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How Do I Get My Teen to Talk to Me?

“How Do I Get My Teen to Talk to Me?”

This is a common statement I hear from parents about their teen. Parents often desire that their child talks to them and share with them what is happening at school or with their friends.

Developmentally, teens are at a stage when they naturally become more closed off. They are working on their own identity. They are learning to take new perspectives on life and are trying new things —all the reason more why parents hope for more communication from their teen(s).

There are a few common parenting pitfalls that tend to immediately shut down communication. Below are four of the top few to avoid.

1. Story Sharing

Your teen comes home upset after a failed test at school. You immediately remember the Chemistry test you failed in tenth grade and share with her the story. “I know exactly how you are feeling,” you tell her.

“The truth is, the more we listen, truly listen, the more they are likely to share.”

Although your intention is to express to your child that you’ve been there (and survived, Chemistry isn’t as important as they say it is after all), the message your child hears may be quite different. In fact, you do not know exactly how she or he is feeling.

Instead of sharing your personal story, ask her how she is feeling or put a word to how she is feeling: “You seem so upset/disappointed.” Share your story at a later point in time.

2. Making a Judgment

We make judgments all the time. It’s human nature to label things. We, unfortunately, often label things in black and white terms. Good or bad. Judging a teen is a sure fire way to stop a conversation in its tracks. For example, let’s go back to the teen who failed their Chemistry test. A judgmental statement would be, “You are really being dramatic about this.”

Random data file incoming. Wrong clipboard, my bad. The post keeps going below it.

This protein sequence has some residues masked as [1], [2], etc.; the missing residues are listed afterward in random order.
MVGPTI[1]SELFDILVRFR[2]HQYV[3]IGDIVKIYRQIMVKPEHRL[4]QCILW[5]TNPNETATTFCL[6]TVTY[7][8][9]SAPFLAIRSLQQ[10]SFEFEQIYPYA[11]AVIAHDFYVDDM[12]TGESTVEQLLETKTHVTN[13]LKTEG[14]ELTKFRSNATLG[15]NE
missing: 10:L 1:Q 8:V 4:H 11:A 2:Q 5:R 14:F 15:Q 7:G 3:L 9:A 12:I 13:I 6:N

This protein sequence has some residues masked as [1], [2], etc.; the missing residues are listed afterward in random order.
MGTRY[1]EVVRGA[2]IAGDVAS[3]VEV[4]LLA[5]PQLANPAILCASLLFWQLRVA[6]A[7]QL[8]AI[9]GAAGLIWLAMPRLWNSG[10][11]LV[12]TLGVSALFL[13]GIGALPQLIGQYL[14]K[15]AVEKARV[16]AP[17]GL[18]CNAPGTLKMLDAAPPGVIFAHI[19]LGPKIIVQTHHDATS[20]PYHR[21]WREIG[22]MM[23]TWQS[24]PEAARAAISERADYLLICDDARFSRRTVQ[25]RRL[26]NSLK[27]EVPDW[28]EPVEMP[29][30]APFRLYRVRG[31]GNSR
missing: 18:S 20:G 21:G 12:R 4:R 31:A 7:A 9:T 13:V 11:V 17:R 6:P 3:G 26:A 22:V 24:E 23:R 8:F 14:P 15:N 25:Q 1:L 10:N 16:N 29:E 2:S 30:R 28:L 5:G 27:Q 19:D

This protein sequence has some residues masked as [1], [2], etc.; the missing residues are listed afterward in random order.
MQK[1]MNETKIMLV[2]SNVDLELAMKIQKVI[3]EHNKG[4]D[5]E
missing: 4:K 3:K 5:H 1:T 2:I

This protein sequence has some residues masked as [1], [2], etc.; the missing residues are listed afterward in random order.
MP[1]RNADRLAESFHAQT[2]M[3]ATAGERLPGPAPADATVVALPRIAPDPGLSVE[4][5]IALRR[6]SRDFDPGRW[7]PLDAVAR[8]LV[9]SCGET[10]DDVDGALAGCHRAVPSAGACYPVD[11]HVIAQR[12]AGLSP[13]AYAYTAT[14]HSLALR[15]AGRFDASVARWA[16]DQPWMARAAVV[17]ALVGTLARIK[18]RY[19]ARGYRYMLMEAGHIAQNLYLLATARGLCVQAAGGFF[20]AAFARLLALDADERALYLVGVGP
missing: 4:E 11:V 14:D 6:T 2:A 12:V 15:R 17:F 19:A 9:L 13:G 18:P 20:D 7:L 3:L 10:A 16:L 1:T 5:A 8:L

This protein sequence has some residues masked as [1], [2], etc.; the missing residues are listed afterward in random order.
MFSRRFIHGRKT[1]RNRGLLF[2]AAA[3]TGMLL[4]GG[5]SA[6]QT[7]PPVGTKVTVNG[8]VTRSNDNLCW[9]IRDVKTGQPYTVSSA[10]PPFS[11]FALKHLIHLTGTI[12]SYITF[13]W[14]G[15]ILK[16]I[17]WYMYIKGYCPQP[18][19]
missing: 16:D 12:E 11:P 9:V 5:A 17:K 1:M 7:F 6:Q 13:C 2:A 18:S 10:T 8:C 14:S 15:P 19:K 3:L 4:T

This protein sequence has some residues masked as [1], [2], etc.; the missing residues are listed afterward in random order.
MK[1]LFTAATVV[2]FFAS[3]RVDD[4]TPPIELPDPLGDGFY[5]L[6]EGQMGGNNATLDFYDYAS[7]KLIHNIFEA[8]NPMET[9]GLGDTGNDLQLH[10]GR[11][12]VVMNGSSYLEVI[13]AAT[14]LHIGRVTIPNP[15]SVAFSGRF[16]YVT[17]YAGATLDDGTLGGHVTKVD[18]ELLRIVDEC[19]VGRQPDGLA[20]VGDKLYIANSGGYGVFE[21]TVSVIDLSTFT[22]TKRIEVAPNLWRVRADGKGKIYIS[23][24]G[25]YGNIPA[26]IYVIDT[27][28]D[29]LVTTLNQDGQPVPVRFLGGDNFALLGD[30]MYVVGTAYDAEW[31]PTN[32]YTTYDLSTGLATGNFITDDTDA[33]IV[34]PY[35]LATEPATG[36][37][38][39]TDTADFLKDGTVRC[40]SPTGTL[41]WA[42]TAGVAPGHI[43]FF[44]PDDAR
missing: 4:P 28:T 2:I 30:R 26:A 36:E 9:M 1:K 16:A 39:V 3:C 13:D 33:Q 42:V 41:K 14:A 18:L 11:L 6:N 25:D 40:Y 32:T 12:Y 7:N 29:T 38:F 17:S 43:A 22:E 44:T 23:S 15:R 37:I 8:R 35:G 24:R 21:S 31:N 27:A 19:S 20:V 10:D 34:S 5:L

Another common area in which parents tend to judge are friendships and interests like music, television, and entertainment. As ridiculous as the newest trend or band may be, try not to judge it – instead, learn why your teen is interested.

3. Being Dismissive

Your teen has recently broken up with their boyfriend and is heartbroken. They feel like they’ve lost the love of their life. You respond to them, “This is going to happen a lot, so you really need to learn how to cope with this,” or, “I can’t believe you are acting this way. You need to calm down.”

“Try to listen rather than problem solve. If you feel like your teen is wanting advice, ask them directly if they want advice.”

Teens feel things often with more intensity (you can thank hormones for this) than adults. Dismissing or telling them they are overreacting (even if you feel it’s true), will often shut down a conversation. Would you want to share with a person who tells us to feel differently?

4. Immediate Problem Solving

As a therapist, I hear about this one a lot from teens. “I just want to talk to my mom or dad, and not have to solve anything.” As parents, we are problem solvers. We have to be.

When our children were toddlers, we had to problem solve constantly (how to prevent them from climbing on the furniture). In elementary school, we problem solved school and friend issues. Often our child wanted our help and expertise during their early years. As teens, this often shifts. Very frequently, teens just want parents to be an ear, someone to listen.

Try to listen rather than problem solve. If you feel like your teen is wanting advice, ask them directly if they want advice. Otherwise, listen. The truth is, the more we listen, truly listen, the more they are likely to share.

Click here for more content by Heidi Limbrunner, Psy. D., ABPP!

Heidi Limbrunner, Psy. D., ABPP
In her practice, Dr. Limbrunner provides therapy and assessments for children, adolescents and adults with a variety of concerns. Her areas of specialty include eating disorders, body image, Dialectical Behavior (DBT), self-harm, anxiety, depression, and learning issues. She enjoys working with individuals and families to help them reach their goals and focuses on building upon strengths. In working with children, she heavily involves family members in the therapy process.


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